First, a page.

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Lincoln Riley’s challenge against Arizona State: winning the season, not just a game

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USC Trojans are huge favorites in the state of Arizona and they should be. Arizona State lost at home to Eastern Michigan and then lost at home to Utah by a score of 21. The Sunny Devils are a mess under a depleted interim head coach. They lost several star players on the transfer portal, one of which was Eric Gentry, who became USC’s defensive MVP in one month of the season. Their offensive and defensive lines are the weaker parts of their lineup, making them a team that is unlikely to hurt USC.

Trojans shouldn’t bother with this game. This competition is unlikely to end in the fourth quarter. Winning this game should not be a big problem for USC or any problem.

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This game, however, presents a challenge for Lincoln Riley: can he practice this game as part of a longer season, rather than one moment after his poor performance and his offense?

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After a bad game, any opponent naturally wants to fix everything.

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USC can’t shoot well against Oregon State, so wanting to fix the pass is a natural instinct. USC didn’t score many points against Oregon, so human nature wants the Trojans to score 40 or 50 points. USC didn’t make deep passes into deep field against Oregon State, so it’s normal to want to make 60-yard passes against Arizona State and feel strong on offense again.

However, Lincoln Riley cannot coach in this way.

Washington State comes after the ASU game on October 8th. Then comes Utah on October 15th. These are important and difficult games.

Arizona, coming right after a grueling game with Oregon, is the time for USC not to chase style points or big numbers. It shouldn’t be necessary.

It’s not a downtime week for USC, but ASU’s game is close to a downtime week. This is an easy opponent that shouldn’t require too much stress or game pressure.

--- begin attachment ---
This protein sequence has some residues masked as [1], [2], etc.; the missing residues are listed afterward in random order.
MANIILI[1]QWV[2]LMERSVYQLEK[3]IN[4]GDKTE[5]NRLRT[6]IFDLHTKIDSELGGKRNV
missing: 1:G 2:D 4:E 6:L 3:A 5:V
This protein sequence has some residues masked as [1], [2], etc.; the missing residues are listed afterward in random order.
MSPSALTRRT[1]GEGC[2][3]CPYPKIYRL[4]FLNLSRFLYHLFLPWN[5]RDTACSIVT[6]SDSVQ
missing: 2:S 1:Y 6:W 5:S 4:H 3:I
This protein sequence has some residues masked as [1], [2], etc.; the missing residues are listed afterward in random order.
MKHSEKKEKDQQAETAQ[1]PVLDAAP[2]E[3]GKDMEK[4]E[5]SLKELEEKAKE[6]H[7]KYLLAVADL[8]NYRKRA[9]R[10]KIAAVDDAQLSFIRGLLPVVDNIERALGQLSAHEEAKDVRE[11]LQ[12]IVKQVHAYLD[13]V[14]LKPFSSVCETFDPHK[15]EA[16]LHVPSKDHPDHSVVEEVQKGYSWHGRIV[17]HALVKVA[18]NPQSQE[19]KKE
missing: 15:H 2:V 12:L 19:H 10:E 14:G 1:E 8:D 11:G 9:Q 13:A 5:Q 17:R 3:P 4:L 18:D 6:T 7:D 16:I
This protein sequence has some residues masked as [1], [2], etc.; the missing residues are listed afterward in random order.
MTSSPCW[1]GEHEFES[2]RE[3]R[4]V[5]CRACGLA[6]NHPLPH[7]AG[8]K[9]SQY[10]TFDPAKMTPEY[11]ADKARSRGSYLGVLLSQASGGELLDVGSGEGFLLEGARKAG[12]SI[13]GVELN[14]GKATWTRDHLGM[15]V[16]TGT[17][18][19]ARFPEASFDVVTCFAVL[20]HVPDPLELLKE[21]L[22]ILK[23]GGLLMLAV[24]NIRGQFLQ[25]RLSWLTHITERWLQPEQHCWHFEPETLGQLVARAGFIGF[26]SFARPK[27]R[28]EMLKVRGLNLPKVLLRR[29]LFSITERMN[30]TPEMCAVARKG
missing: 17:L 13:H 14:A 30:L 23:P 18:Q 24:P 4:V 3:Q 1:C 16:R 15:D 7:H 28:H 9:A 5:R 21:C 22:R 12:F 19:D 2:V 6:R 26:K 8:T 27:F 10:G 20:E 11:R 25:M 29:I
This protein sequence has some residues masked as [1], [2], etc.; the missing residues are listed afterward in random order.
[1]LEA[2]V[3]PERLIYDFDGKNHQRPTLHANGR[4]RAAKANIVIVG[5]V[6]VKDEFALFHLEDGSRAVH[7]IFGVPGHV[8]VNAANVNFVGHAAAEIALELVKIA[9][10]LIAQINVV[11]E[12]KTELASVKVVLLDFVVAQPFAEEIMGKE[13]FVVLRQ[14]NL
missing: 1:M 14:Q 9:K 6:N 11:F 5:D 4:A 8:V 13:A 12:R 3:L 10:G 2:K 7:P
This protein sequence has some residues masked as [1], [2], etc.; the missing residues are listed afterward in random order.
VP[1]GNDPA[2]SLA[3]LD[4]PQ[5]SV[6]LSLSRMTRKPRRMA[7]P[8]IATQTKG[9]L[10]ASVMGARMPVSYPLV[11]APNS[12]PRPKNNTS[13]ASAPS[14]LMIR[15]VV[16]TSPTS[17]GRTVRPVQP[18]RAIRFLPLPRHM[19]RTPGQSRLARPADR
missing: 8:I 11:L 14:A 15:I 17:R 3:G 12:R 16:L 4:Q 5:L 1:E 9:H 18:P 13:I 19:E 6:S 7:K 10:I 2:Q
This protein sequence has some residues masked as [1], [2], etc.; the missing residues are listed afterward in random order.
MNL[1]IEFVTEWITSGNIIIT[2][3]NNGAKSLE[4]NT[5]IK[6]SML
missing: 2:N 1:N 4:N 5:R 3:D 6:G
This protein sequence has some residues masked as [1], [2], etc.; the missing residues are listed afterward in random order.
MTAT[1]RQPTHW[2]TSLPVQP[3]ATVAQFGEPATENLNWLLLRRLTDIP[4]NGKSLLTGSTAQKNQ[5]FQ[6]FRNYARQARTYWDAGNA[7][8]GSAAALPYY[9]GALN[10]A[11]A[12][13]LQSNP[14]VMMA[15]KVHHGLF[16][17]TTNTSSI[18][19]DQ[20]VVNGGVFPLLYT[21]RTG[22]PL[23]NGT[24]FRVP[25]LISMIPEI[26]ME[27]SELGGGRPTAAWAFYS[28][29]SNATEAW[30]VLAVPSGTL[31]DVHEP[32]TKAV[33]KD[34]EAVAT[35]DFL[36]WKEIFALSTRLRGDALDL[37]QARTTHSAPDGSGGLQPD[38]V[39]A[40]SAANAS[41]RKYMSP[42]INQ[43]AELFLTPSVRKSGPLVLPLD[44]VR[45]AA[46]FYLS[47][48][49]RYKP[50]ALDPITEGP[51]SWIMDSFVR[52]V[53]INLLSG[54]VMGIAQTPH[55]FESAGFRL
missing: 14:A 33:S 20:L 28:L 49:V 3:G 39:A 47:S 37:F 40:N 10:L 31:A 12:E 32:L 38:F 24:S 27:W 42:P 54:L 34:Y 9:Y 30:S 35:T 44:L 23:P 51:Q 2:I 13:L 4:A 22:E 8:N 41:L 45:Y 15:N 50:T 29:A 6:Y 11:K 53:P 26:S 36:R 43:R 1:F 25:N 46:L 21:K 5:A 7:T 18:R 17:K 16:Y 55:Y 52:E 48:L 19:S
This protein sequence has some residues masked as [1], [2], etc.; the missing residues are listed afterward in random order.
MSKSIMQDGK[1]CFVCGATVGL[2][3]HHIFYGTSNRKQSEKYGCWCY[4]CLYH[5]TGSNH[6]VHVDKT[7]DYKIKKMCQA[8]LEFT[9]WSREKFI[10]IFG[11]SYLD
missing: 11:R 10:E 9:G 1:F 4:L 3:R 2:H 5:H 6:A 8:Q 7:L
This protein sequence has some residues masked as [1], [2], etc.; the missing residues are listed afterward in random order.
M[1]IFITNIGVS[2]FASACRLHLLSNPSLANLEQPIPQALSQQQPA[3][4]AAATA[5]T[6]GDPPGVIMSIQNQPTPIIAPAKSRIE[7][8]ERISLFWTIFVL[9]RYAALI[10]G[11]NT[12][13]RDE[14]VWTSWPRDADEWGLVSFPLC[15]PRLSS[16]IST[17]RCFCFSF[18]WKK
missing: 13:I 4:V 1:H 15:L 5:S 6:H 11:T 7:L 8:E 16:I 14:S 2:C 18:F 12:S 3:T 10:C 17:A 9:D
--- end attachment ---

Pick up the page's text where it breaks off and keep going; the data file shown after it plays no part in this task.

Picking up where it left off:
It’s time for Riley to focus less on fixing the passing game and more on getting players healthy for Washington and Utah. He needs to worry less about scoring a ton of points and bringing back the great attack we saw earlier this season. We all want to see this every week, but in the case of Arizona State, it’s more important to manage your roster, keep the game as minimally tiring as possible, and reduce the chance of key offensive players getting hurt.

Riley usually wants to lengthen the game, give his offense more possession and be aggressive on offense. This is the time to shorten the game, cut down on the number of possessions and get the worn out attacking line down within 60 minutes with as little pressure as possible. That means fewer passes — not as a tactic to beat Arizona State, but as a way to ease the strain on his O-line heading into the Washington-Utah double stack that will be hugely important (and much more difficult). than Arizona).

If USC scores just 30 points and achieves an unimpressive 30-13 win, it will be easy for the fans to think that the team and the offense are not in the best position. The truth is that after a grueling game in Oregon, playing at ASU gives USC a chance to downshift and not go full throttle.

The team needs it. No need to chase style points this week.

May everyone be healthy. Do just enough to win without much drama or difficulty. Then prepare to play in Washington State with a full game and a much healthier offensive line.

Get a 17 point lead. Then put Mason Murphy in place of Bobby Haskins on the left tackle and go through the second half passing the ball.

It’s not Lincoln Riley’s job to entertain the fans every week. His job is to win Pac-12 championships. The big goal is a season, not one game against a really bad opponent.

Riley must resist the temptation to look good every week and focus on the goal of managing this 12-game roster.


Pac-12 Notebook: Should USC fans root for Washington or UCLA this Friday (and more)

The story originally appeared on Trojans Wire


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